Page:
The United States pullout from Afghanistan followed a Taliban takeover. The extremist group recently formed an acting government in the country on Tuesday, September 7. Despite promising to be liberal, they were back to their old restrictive policies. Especially, against women, who are the worst-affected in the war-ravaged nation. From a strict dress code to denial of equal rights as their male counterparts, the situation has changed immensely for Afghan women since the political system overhaul.
Ever since their forced take over, the acting administration has made a big decision regarding banning sports for women. Notably, the Taliban officials have lent their support to sports for men but are against women taking part in such activities. Recently, reports of Afghan women being denied the opportunity to participate in sporting activities has drawn sharp reactions across the world. The Taliban considers sports for women is against the teachings of Islam.
“I don’t think women will be allowed to play cricket because it is not necessary that women should play cricket,” Ahmadullah Wasiq, the deputy head of the Taliban’s cultural commission, said in an interview to SBS. He also cited that in cricket, they (women) may face a situation where their face or body may not be covered and “Islam does not allow women to be seen like this”.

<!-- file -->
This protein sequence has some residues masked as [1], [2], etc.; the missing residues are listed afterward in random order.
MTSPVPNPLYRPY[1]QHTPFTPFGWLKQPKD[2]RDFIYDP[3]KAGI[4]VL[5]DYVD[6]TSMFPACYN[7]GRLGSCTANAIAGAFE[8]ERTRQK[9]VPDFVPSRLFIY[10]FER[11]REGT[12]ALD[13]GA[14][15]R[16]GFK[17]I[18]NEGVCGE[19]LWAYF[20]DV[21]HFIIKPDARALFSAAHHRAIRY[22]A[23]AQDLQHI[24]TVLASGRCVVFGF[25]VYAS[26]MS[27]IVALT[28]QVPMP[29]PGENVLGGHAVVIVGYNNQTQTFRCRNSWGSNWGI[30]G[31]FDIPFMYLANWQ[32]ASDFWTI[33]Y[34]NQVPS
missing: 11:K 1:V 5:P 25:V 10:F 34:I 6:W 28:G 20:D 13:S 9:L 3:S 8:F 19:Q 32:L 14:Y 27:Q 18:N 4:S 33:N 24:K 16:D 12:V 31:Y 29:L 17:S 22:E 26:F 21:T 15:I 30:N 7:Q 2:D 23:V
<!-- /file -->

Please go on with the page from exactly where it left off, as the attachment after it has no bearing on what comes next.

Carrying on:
Meanwhile, their restrictive measures drew sharp criticism from across the world. Adding support, Indian wrestler Bajrang Punia criticised the Taliban’s prejudiced behaviour towards women and urged the world to come together and speak for them.
“It’s time that the entire world should come together and speak for them. The world is moving ahead where women are equal to men, so we need to ensure this does not happen to women in Afghanistan,” the Tokyo Olympics bronze medallist told Times Now. “The entire world needs to speak in unison for them," he added.
The move has also put the country’s cricketing situation in a spot. Cricket Australia, which is scheduled to host Afghanistan in a historic Test match later this year, has also voiced a strong reaction against Taliban’s decision of banning women from sporting activities. The Australian cricket administration is looking to cancel its maiden Test match against the Asian country’s men’s team amid the reports of Taliban’s new rules.
It must be noted that before the takeover, the Afghanistan Cricket Board was all set to unveil its national women’s team but those plans now look shelved.